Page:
Kenny Hasbrouck had his No. 41 jersey retired by the Siena College basketball program on Monday, and he gave a heartfelt farewell speech to over 400 guests at the team’s award banquet.
Hasbrouck isn’t quite ready to head off into the sunset, though.
Instead of winding down his playing career, he’s actually cranking it up with the hope of landing on an NBA roster, which isn’t likely to happen through the draft in June, but could come through an invitation as a free agent.
Hasbrouck has been working out and working on his game, and has hired agent Giancarlo Funiciello to shop his services around the league. So far, the Atlanta Hawks, Detroit Pistons and Toronto Raptors have shown the most interest, Hasbrouck said.
“If I don’t get picked, I’ve still got a good shot,” he said.
Hasbrouck was the first alternate for the 57th annual Portsmouth
Invitational in Virginia three weeks ago, and made it to the tournament, which draws eight teams of eight players each, when a player dropped out.
Despite suffering with the flu that week, Hasbrouck scored 15 points on 6-for-14 shooting with four steals in the first game, scored 14 points (5-for-11) in the second game and seven points in the third.
His teammates included Wes Matthews of Marquette, Jon Brockman of Washington and Ben Woodside of North Dakota State.
Matthews and Brockman were named to the all-tournament team.
“It went decent,” Hasbrouck said. “I think I did OK. The last game, nobody passed the ball. The team concept was definitely out the window for the last game. Everybody was thinking, ‘I’m just getting mine now.’ When I got it, I shot it.”
The Web site draftexpress.com, which ranks NBA draft prospects by class, doesn’t have Hasbrouck on its list of 80 players, which
includes Matthews (13), Brockman (20), and Woodside (36). Former Siena player Jack McClinton of Miami is ranked 23rd.
The Saints’ Edwin Ubiles, who is
not entering the draft, is rated
No. 40 on the junior list.
That hasn’t deterred Hasbrouck from treating the upcoming summer as an opportunity to make an NBA roster.
“I’m just working out, trying to polish my game, shooting-wise, dribbling-wise, trying to be ready for that call,” he said.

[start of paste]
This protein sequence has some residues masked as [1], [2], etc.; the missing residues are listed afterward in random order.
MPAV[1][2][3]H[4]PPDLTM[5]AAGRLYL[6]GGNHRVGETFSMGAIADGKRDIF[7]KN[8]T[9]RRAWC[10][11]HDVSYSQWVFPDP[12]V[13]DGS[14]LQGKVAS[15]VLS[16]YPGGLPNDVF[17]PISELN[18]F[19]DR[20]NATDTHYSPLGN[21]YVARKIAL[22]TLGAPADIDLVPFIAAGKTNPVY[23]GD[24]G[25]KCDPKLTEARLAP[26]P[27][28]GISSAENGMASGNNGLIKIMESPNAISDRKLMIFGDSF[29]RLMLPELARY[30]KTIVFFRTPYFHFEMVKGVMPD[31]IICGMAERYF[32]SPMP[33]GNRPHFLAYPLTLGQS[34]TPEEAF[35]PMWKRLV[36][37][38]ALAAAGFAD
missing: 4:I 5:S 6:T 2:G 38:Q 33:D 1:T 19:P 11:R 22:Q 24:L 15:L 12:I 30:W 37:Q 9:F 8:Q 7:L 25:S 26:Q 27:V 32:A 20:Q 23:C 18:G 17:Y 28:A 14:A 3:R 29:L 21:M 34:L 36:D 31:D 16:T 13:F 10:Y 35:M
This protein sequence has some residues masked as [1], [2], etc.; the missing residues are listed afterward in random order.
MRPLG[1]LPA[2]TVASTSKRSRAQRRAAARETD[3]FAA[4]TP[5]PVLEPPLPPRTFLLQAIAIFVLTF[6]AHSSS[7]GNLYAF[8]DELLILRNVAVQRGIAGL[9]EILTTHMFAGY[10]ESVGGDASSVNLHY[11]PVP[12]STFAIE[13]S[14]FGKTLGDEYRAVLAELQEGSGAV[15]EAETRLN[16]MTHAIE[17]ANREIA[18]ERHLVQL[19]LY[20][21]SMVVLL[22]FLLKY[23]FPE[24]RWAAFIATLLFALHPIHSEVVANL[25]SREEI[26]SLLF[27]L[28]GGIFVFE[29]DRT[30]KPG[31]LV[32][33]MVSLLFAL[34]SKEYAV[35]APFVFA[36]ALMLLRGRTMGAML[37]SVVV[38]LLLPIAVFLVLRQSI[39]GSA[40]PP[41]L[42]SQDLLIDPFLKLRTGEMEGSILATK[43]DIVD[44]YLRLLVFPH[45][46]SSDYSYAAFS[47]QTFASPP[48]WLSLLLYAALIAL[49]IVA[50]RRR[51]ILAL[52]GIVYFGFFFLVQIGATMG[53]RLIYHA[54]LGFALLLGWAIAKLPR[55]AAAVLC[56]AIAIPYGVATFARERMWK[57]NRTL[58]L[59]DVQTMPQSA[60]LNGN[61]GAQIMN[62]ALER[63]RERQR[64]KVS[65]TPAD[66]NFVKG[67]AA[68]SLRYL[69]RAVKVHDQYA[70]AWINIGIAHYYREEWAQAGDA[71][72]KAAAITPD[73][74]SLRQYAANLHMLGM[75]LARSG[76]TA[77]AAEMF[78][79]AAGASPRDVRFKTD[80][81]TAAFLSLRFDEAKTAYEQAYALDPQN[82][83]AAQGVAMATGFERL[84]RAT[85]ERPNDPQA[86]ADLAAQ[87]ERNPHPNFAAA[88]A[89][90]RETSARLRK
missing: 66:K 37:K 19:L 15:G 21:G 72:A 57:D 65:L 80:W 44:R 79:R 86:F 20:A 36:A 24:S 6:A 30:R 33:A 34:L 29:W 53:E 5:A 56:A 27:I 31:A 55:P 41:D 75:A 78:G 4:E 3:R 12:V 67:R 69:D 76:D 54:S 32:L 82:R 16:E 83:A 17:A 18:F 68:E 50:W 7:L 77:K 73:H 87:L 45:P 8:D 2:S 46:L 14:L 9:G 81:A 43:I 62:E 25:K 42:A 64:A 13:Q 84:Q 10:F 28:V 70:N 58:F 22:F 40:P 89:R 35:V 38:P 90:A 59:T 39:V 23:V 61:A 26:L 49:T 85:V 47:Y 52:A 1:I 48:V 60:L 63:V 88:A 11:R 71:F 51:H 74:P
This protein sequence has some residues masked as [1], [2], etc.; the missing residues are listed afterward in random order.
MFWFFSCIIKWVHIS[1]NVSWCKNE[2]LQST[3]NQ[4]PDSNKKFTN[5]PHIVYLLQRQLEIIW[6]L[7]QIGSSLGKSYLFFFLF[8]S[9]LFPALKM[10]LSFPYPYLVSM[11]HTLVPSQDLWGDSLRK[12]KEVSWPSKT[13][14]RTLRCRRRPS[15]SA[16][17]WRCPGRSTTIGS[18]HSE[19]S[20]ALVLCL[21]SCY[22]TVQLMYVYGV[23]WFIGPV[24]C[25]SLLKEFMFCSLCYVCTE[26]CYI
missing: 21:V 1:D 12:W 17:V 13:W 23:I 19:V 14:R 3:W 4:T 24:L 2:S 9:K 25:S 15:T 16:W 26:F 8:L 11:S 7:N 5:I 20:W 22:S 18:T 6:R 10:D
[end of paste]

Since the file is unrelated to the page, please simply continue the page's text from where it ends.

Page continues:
Funiciello, whose agency, GCF Sports Management, is based in California, has represented the likes of Rodney White, Jameel Watkins and Ajani Williams.
White, from UNC Charlotte, played in the NBA for Detroit, Denver and Golden State from 2001-05, and has played overseas in Spain, Italy, China, Puerto Rico and Israel.
Watkins, a former Georgetown player, has played professionally in the Philippines and China, and Williams made the Orlando Magic training camp roster in 2004 and the Atlanta Hawks’ in 2005, but did not make either team and is retired.
“It took me a while to pick an agent,” Hasbrouck said. “It’s just a big trust issue for me. I had a couple of meetings with a few of them. When it came down to it, I went with the guy I trusted the most, and the guy my coaches and trainer and parents trusted the most.”
At 6-foot-3, 194 pounds, Hasbrouck is undersized compared to most NBA shooting guards, and he comes from a mid-major program and conference that don’t get much attention from NBA scouts, although Siena has been to the second round of the NCAA tournament the last two seasons and played at the Old Spice Classic last November, which drew scouts from every NBA team except the Los Angeles Lakers.
Hasbrouck is facing long odds to get a hard look from the big leagues, but that’s his focus, not the prospect that he might wind up playing overseas.
“I’m not thinking that way yet. Until I don’t make it, I’m thinking NBA,” he said.
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Categories: College Sports